All LCD (Liquid-Crystal Display) displays are backlit; a light source behind the actual LCD makes the picture visible. There are two types of LCD backlighting: cold-cathode fluorescent lamps (CCFLs) or Light Emitting Diodes (LEDs). LED backlighting is the better choice, because it generally produces images with greater contrast. This type of display is also thinner, costs less to produce, consumes 20 to 30 percent less power, runs cooler, has a significantly longer life, and is more environmentally friendly when disposed of. For all of these reasons, LED backlighting has become the more standard technology.

  3. UHD/4K Versus HD
    Ultra-High-Definition TV displays, also called 4K, UD, or UHD, have four times the number of pixels as High-Definition (HD) displays. The images are truly beautiful, but they cost more than regular HD displays. The question to ask yourself is whether that extra resolution adds enough value in the classroom and to student learning to justify the incremental cost.

    When considering the latest technology, it’s critical to weigh the educational benefit it can offer to student learning against its cost. Examine how you will use these displays in the classroom, and then look at what your budget allows. By balancing these two criteria, you will arrive at the right display for your students, classrooms, and budget.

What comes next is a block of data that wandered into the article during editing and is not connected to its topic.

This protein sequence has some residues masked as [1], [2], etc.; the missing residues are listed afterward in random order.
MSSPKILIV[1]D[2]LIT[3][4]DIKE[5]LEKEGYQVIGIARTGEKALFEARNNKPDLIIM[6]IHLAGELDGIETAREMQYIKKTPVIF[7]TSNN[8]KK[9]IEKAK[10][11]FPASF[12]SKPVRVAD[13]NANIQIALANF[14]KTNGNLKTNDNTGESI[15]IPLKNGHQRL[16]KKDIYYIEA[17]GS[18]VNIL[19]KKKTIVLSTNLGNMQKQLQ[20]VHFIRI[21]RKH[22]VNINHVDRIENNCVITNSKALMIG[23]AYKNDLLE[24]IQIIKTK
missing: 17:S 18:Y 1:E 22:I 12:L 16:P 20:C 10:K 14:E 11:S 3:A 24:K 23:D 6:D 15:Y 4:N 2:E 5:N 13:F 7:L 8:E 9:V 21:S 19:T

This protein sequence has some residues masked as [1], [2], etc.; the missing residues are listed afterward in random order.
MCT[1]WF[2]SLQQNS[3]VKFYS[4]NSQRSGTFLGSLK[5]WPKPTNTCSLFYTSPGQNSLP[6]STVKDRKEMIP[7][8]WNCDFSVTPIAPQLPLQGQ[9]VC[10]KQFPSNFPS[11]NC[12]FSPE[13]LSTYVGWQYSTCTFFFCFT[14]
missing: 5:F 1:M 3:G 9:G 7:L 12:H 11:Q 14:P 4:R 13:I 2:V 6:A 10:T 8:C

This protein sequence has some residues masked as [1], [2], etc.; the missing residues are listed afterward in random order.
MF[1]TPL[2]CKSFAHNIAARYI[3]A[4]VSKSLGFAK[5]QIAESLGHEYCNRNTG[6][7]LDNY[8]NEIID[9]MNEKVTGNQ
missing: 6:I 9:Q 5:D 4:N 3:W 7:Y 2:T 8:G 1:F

4. Screen Size in Relation to Classroom Size
    Educators should choose a screen size large enough that 20-point type can easily be read from the farthest point away from the display in the classroom. That usually translates to three times the diagonal screen size. Thus, a 70-inch display can serve students as far away as 17.5 feet (5.3 meters), and an 84-inch display can serve students as far away as 21 feet (6.4 meters). With this simple equation in mind, look at each classroom’s size and seating arrangements to determine what screen size will make for best viewing in that room.